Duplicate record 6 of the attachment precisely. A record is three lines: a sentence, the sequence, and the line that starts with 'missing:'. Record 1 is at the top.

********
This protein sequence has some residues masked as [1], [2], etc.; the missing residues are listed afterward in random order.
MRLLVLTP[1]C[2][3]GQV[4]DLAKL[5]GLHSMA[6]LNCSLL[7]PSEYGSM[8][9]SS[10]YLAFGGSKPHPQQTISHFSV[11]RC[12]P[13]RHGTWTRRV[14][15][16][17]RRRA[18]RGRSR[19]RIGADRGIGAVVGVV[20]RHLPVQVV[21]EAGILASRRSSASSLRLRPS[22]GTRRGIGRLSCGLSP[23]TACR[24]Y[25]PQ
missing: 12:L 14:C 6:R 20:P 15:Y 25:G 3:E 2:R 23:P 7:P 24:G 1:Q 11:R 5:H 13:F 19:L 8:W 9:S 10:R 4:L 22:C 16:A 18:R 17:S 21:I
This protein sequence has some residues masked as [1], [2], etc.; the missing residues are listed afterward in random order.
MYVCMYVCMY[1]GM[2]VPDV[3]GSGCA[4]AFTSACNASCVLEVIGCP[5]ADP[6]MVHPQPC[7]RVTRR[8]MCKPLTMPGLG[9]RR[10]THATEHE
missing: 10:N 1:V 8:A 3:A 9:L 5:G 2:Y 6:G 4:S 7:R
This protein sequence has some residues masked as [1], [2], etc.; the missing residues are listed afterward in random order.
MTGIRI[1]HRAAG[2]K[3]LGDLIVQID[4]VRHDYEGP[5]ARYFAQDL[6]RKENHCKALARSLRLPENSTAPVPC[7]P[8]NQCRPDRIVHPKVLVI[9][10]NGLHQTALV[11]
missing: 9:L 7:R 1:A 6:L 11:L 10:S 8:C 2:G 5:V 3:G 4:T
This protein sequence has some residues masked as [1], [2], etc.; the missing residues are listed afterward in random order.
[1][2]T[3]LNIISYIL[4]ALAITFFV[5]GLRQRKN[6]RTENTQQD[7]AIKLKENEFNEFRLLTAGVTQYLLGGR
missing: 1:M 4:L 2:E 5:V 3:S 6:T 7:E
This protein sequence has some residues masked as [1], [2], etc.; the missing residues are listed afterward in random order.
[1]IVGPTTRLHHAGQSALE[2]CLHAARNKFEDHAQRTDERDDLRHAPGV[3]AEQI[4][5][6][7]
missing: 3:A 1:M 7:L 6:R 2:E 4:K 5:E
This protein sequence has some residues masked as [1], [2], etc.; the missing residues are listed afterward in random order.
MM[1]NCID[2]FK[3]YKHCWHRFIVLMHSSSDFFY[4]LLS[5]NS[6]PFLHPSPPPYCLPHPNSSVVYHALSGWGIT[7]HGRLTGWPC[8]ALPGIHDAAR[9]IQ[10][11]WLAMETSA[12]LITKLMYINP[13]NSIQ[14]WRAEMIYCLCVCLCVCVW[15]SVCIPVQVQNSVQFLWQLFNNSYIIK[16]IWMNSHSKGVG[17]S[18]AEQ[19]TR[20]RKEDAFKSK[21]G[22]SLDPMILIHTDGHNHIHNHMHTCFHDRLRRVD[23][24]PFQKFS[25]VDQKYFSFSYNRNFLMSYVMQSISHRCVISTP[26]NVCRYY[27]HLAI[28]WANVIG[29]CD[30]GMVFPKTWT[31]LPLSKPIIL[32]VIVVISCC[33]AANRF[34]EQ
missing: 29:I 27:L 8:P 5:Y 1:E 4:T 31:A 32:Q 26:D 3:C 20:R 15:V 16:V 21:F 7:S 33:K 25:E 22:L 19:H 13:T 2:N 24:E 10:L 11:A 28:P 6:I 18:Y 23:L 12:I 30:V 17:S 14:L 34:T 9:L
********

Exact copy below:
This protein sequence has some residues masked as [1], [2], etc.; the missing residues are listed afterward in random order.
MM[1]NCID[2]FK[3]YKHCWHRFIVLMHSSSDFFY[4]LLS[5]NS[6]PFLHPSPPPYCLPHPNSSVVYHALSGWGIT[7]HGRLTGWPC[8]ALPGIHDAAR[9]IQ[10][11]WLAMETSA[12]LITKLMYINP[13]NSIQ[14]WRAEMIYCLCVCLCVCVW[15]SVCIPVQVQNSVQFLWQLFNNSYIIK[16]IWMNSHSKGVG[17]S[18]AEQ[19]TR[20]RKEDAFKSK[21]G[22]SLDPMILIHTDGHNHIHNHMHTCFHDRLRRVD[23][24]PFQKFS[25]VDQKYFSFSYNRNFLMSYVMQSISHRCVISTP[26]NVCRYY[27]HLAI[28]WANVIG[29]CD[30]GMVFPKTWT[31]LPLSKPIIL[32]VIVVISCC[33]AANRF[34]EQ
missing: 29:I 27:L 8:P 5:Y 1:E 4:T 31:A 32:Q 26:D 3:C 20:R 15:V 16:V 21:F 7:S 33:K 25:E 22:L 19:H 13:T 2:N 24:E 10:L 11:A 28:P 6:I 18:Y 23:L 12:I 30:V 17:S 14:L 34:T 9:L